When worldwide oil depletion sets in, initial concern will be with transportation. First attention will be fixated on the “unbelievable” gas prices, then, what to do with the SUVs, miles per gallon, public transit, bicycles, telecommuting, and anything else having to do with getting ourselves and our stuff around.
In time however, it will dawn on us that cheap oil played a bigger role in our daily lives than just propelling cars. It won’t be long before other concerns arise such as growing, raising, transporting, and preparing food, and keeping our buildings habitable. I would like to talk about buildings in an era without cheap oil, without cheap natural gas, and without cheap electricity.
Keep in mind that in North America , we spend 90 percent of our time inside some building or other, where the temperature, moisture, and even the oxygen content of the air we breath are all kept at acceptable levels by – you guessed it – cheap energy. Take away the energy and, under some circumstances, a cave, tent, or even sitting under a big tree might be preferable to being indoors.
Now buildings have been around for quite some time and have served civilization well without much more than firewood, candles, coal and a touch of whale oil to keep them habitable. In the last century however, and particularly during the last 50 years, cheap, abundant energy has brought major changes to our buildings. They have become taller, bigger, brighter and most have one thing in common: they now require massive amounts of energy to keep functioning— particularly here in North America , the epicenter of energy consumption. Take away or markedly reduce the availability of energy and our relationship with our buildings becomes a big problem.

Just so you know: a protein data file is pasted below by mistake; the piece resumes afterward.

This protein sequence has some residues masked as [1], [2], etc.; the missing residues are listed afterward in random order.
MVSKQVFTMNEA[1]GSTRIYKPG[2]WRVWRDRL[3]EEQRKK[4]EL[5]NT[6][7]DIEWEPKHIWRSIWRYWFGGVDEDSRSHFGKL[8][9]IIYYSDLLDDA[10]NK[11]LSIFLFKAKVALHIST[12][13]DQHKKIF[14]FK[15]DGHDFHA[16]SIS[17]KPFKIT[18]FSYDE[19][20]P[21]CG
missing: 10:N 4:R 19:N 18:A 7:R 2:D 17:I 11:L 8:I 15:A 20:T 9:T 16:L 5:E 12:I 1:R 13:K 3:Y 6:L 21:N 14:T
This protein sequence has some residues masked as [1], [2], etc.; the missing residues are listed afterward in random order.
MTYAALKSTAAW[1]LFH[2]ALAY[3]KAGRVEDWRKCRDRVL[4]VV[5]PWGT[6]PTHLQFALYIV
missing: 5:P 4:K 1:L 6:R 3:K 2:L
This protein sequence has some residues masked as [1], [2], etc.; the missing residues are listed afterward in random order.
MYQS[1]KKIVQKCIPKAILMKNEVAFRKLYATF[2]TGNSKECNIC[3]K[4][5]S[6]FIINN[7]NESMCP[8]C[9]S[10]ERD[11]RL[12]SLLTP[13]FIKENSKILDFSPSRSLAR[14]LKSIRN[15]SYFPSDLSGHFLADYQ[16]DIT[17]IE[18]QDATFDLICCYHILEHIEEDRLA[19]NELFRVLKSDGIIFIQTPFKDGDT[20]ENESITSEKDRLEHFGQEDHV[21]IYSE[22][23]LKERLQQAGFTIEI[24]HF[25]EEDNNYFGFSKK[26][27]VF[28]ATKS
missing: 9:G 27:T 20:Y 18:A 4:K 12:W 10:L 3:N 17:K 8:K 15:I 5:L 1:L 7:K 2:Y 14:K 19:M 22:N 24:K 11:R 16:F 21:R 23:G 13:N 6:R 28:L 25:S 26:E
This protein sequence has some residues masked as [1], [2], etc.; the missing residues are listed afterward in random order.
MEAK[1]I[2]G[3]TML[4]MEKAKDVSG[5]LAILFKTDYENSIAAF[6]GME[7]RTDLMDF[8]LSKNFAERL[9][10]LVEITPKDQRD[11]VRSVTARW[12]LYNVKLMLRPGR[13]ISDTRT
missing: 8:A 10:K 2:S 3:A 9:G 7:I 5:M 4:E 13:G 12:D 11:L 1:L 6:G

In the good old days of five or six years ago, utility costs ran about 20 percent of the cost of operating an office building depending, of course, on a large number of variable factors. When the costs of oil, natural gas and electricity begin their inevitable several fold or more increase, the choice will quickly become: get along with a lot less energy or abandon the structure. This applies to tall, fully “conditioned” office buildings, retail and manufacturing establishments, and homes.